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Financial Keynesianism and Market Instability

The Economic Legacy of Hyman Minsky, Volume I

Edited by Riccardo Bellofiore and Piero Ferri

During his lifetime Hyman Minsky made a seminal contribution to the development of financial Keynesianism. In this book, leading academics celebrate his work and explore his economic legacy. Special attention is paid to his work on contemporary economic method, the Great Depression, the European single currency and the global financial system and recent banking and financial crises – in particular the crisis in Asia. An attempt is made to categorise Minsky’s brand of post Keynesianism and to compare his work with the Keynesian and Marxian traditions.
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Chapter 3: Hyman Minsky and the dilemmas of contemporary economic method

Duncan K. Foley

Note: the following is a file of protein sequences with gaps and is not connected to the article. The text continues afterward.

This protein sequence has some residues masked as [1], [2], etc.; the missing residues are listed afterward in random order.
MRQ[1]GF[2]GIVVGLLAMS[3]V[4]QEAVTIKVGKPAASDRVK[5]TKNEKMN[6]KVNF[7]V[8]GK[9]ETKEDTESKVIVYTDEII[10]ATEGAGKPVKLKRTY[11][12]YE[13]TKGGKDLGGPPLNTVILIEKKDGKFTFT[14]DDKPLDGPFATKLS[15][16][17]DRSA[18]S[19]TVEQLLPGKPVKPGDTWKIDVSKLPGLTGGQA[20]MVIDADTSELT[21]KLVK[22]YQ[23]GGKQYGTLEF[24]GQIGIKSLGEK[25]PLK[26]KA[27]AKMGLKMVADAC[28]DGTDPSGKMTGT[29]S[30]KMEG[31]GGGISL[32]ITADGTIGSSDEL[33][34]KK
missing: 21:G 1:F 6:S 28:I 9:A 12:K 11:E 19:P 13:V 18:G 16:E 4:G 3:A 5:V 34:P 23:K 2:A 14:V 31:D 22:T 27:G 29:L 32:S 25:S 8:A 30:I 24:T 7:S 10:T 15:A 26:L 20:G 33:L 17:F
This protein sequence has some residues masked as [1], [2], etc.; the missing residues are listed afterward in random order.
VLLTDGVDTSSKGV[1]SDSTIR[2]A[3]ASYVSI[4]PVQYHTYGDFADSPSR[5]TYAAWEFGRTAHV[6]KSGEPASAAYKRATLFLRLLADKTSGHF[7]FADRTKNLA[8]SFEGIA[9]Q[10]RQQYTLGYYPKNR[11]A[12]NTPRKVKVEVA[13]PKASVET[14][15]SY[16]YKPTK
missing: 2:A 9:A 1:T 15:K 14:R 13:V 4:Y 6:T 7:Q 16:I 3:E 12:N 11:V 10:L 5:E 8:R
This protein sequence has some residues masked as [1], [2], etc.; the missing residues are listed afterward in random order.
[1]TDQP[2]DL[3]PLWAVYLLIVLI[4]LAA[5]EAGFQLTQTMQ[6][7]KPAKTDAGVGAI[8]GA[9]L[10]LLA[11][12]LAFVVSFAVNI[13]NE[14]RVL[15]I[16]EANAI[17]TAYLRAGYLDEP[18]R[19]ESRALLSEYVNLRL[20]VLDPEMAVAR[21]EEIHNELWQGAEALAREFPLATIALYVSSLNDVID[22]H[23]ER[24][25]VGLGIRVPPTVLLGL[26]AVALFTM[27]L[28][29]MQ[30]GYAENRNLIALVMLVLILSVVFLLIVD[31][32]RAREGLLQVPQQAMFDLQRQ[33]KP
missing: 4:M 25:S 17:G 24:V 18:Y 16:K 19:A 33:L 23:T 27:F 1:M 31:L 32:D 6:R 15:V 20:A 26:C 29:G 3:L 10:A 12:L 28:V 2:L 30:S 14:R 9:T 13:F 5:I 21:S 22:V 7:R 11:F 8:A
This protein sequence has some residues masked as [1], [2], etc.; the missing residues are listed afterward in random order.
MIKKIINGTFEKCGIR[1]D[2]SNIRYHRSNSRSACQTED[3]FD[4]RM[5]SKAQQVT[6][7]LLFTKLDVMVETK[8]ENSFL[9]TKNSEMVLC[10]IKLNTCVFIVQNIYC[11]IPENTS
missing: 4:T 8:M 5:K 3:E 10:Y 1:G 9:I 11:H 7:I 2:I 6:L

Duncan K. Foley INTRODUCTION Hyman Minsky’s work on financial fragility and the political economy of instability in advanced capitalist economies has had more influence in the policy-making and financial communities than among academic economists. This fate of Minsky’s thought raises some basic questions about contemporary economic methodology, particularly the relations between economic theory, mathematical models and statistical estimation. Minsky, in pursuing seriously the project of understanding the dynamics of contemporary capitalist society, ran into fundamental limitations of contemporary economic modelling technique. Given Minsky’s strong quantitative training and the nature of his early work in economics, his refusal, often remarked upon, to develop a rigorous mathematical model to express his ideas about financial instability is a sharp reminder of the limits of our current methods. The fertility of Minsky’s insights and the resonance they met in the practical worlds of finance and policy-making suggest that the examination of Minsky’s work offers a valuable critical perspective on modern economic method. Minsky himself was aware of these dilemmas, and refers to them from time to time in explicating his ideas (for example, Minsky, 1989), but never, I think, systematically addressed the methodological crisis inherent in his work; nor did he put forward an explicit methodological alternative. Contemporary economics is a distinctive branch of statistical social science. Statistical social science, in turn, is an attempt to adapt the methods of experimental and observational physical sciences to the analysis of data generated in the course of human social interactions. Both the general attempt to...

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